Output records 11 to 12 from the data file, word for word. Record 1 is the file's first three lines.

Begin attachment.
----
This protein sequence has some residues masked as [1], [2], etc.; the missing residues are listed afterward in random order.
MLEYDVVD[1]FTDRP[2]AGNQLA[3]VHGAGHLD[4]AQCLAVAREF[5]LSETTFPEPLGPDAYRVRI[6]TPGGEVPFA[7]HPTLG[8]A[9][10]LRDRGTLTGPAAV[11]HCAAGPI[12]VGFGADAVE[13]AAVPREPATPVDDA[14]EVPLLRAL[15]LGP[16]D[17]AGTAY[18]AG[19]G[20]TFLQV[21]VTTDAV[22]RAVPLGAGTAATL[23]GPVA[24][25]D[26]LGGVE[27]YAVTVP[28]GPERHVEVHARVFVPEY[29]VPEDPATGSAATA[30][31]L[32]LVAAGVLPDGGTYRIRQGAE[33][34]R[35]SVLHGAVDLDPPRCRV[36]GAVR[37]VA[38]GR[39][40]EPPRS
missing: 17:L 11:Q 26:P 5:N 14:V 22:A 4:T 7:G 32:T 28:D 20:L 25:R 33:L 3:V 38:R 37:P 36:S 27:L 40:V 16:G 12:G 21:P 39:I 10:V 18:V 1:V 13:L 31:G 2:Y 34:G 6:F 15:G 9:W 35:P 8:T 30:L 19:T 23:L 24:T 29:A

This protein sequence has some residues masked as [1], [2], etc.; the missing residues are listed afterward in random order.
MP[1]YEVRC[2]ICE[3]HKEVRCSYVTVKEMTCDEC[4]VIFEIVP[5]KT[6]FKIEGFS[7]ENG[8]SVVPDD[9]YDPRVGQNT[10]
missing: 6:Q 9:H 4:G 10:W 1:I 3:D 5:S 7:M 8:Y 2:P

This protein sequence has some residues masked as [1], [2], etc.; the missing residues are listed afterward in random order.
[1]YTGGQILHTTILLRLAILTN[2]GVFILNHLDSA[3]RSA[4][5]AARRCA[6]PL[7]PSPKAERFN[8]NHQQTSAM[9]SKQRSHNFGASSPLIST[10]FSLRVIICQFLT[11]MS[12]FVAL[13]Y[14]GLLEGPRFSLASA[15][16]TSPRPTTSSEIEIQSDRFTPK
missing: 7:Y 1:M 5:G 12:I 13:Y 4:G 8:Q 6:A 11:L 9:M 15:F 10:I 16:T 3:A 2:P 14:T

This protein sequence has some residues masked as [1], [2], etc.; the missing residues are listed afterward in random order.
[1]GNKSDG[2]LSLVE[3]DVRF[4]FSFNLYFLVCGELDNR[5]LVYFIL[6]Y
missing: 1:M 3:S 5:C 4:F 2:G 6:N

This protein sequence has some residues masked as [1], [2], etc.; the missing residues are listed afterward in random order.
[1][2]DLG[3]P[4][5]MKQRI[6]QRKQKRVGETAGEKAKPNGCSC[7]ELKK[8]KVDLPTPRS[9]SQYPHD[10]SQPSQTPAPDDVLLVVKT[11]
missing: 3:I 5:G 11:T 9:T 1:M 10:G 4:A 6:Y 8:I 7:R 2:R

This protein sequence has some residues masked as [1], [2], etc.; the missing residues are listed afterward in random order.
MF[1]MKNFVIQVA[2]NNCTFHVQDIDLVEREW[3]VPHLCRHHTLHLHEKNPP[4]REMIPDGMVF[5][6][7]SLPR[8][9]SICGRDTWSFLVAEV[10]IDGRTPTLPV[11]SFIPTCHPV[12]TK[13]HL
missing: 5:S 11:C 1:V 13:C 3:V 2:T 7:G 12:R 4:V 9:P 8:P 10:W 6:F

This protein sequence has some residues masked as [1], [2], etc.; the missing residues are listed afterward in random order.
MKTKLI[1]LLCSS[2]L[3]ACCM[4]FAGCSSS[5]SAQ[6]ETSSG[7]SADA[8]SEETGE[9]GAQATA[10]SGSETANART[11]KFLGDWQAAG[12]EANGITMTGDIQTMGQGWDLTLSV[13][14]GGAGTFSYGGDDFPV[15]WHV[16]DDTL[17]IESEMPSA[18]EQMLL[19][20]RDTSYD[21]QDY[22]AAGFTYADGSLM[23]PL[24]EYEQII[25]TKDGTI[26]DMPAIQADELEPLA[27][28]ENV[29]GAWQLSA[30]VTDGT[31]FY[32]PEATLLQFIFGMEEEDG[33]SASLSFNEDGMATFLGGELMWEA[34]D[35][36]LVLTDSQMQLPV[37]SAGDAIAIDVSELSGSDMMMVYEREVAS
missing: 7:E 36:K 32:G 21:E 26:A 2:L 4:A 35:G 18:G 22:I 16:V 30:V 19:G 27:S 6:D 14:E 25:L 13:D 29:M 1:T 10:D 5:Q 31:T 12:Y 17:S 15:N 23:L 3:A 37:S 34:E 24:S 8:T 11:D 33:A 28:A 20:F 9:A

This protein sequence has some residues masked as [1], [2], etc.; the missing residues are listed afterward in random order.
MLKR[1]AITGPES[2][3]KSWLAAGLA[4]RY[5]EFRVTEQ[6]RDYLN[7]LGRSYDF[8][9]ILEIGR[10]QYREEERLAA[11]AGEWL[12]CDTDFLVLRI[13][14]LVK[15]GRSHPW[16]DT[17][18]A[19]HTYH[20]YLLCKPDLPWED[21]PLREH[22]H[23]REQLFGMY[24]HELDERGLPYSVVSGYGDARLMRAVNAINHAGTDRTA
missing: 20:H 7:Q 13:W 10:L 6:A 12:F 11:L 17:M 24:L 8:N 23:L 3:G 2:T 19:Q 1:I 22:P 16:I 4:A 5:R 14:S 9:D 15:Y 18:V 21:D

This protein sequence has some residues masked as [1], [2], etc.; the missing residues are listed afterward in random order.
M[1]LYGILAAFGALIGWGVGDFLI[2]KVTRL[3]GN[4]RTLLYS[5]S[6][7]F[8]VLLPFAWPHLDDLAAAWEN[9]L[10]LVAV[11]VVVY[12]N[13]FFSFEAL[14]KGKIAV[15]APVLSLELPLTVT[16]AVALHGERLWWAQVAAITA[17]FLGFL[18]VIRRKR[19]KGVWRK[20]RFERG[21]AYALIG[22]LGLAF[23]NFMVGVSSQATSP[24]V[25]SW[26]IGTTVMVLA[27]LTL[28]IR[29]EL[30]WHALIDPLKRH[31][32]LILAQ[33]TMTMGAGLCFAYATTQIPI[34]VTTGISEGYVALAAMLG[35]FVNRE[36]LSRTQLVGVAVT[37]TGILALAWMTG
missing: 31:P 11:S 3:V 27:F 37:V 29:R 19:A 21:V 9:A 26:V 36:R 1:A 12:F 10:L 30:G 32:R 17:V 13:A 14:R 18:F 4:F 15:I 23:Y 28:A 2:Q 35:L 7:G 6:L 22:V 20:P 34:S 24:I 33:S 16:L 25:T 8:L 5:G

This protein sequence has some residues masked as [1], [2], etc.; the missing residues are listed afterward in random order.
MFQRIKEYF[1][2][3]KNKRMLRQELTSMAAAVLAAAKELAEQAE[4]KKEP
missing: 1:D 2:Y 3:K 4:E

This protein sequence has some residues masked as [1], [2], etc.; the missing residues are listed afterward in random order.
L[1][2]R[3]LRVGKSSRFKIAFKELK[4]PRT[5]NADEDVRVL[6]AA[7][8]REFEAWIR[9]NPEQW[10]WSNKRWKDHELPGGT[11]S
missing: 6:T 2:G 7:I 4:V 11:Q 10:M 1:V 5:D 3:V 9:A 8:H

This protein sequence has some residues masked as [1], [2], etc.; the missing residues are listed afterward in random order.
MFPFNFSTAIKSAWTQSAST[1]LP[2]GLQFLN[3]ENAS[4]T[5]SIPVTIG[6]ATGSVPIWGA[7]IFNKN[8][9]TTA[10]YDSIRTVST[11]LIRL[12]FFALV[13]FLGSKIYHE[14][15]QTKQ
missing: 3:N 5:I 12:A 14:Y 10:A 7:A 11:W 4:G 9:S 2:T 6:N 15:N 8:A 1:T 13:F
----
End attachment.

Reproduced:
This protein sequence has some residues masked as [1], [2], etc.; the missing residues are listed afterward in random order.
L[1][2]R[3]LRVGKSSRFKIAFKELK[4]PRT[5]NADEDVRVL[6]AA[7][8]REFEAWIR[9]NPEQW[10]WSNKRWKDHELPGGT[11]S
missing: 6:T 2:G 7:I 4:V 11:Q 10:M 1:V 5:D 3:V 9:A 8:H

This protein sequence has some residues masked as [1], [2], etc.; the missing residues are listed afterward in random order.
MFPFNFSTAIKSAWTQSAST[1]LP[2]GLQFLN[3]ENAS[4]T[5]SIPVTIG[6]ATGSVPIWGA[7]IFNKN[8][9]TTA[10]YDSIRTVST[11]LIRL[12]FFALV[13]FLGSKIYHE[14][15]QTKQ
missing: 3:N 5:I 12:A 14:Y 10:A 7:A 11:W 4:G 9:S 2:T 6:N 15:N 8:A 1:T 13:F